If you were like the 1 million+ (in 3 days!) who purchased the new iPhone 3GS, one of the biggest and noticeable upgrades you enjoyed was the increased processing speed and battery life. However, if you were like myself and millions of other 3GS users who just couldn’t justify the HUP (darn Rogers and their plans), then you probably settled with the OS 3.0 update.
I found some of the biggest consolation prizes in landscape texting and the spotlight / search function. But with the upgrade, I found my battery draining at almost double the rate. I used to be able to go at least 2 days with regular usage on a single charge. But since the upgrade, I’m finding my battery draining within 12 hours – even keeping it on mostly standby will last only about 24 hours.
Now Apple is usually pretty good with Customer Relations – their reps are polite, helpful and considerate (on the most part). But amid increased reports of poor battery life, it seems there are rumors of an Apple software that will monitor battery usage. If this is true, this little package will keep a log of your battery levels and the consumption each application/function consumes, thus helping Apple narrow the problem down.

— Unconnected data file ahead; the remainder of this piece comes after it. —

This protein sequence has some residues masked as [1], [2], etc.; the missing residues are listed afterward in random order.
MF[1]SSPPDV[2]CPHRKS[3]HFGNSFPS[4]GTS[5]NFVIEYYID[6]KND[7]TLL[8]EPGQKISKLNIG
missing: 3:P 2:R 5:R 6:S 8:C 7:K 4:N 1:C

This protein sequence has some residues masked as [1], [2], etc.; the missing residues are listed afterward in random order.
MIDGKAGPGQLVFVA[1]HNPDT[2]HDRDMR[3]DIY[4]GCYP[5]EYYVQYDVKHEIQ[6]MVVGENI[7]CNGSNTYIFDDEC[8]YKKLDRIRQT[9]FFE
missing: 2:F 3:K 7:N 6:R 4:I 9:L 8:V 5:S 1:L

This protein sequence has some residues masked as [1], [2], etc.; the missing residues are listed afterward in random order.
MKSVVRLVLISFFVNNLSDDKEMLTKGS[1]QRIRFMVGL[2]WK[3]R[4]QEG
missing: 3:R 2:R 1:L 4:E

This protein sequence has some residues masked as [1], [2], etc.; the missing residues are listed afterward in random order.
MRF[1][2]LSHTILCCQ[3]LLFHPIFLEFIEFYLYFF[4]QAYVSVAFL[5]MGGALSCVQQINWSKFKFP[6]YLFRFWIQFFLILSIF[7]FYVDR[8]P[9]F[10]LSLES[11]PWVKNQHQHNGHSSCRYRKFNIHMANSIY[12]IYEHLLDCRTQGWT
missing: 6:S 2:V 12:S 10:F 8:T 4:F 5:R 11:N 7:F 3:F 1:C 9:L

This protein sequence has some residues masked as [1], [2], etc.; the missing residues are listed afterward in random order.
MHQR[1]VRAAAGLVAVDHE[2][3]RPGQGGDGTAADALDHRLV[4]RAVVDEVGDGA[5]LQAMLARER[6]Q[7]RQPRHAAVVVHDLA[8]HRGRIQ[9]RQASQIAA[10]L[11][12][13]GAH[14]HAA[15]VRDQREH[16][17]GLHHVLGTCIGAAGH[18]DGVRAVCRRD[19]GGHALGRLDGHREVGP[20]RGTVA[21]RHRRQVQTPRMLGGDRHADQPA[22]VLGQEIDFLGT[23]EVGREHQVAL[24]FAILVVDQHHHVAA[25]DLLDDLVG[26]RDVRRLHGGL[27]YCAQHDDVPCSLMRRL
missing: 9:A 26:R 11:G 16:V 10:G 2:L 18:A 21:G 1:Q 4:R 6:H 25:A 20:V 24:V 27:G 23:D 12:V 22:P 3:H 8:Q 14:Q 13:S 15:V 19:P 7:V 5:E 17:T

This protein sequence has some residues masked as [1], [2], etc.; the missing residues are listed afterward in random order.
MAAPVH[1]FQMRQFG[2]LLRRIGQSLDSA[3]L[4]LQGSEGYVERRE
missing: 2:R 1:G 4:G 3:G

A more practical guy, I dug around to see what I could find. Some users tried turning off notifications or wifi while otherwise turned off Push and chose to use Fetch for less frequently. (Desperate, I even turned my brightness down!) Clayton Lai from theAppleBlog suggests that Push Mail setting, may in fact be the culprit at hand and gives us several steps to try and fix the problem.
1) On the Home Screen, tap into Settings
2) Select Mail, Contacts, Calendars
3) Select Fetch New Data and turn off Push (This method turns off Push for all your mail accounts, while preserving Fetch)
4) Do a soft reset of your phone by holding down the Sleep button and the Home button simultaenously until the red slider prompts you to turn your phone off
Though this method has mixed reviews (some have even reported increased battery life, though this doesn’t make sense to me, with the increase in memory processing), some other things that are being suggested on this matter include:
1) Backing up and then reinstalling OS 3.0 (or try running it on factory settings for one day)
2) Doing a hard reset (same procedure as soft reset but keep holding until Apple logo comes on)
3) Draining battery fully and then charging it to full, all on stand-by. As of yet, I haven’t found a perfect “be all, end all” fix, but I’m open to ideas. If this continues, I’m clicking here. What about you? What are you experiencing with your iPhone and what information do you have on it?
Clayton Lai on Battery Saving Tips via [theAppleBlog]
Battery Logging via [iClarified]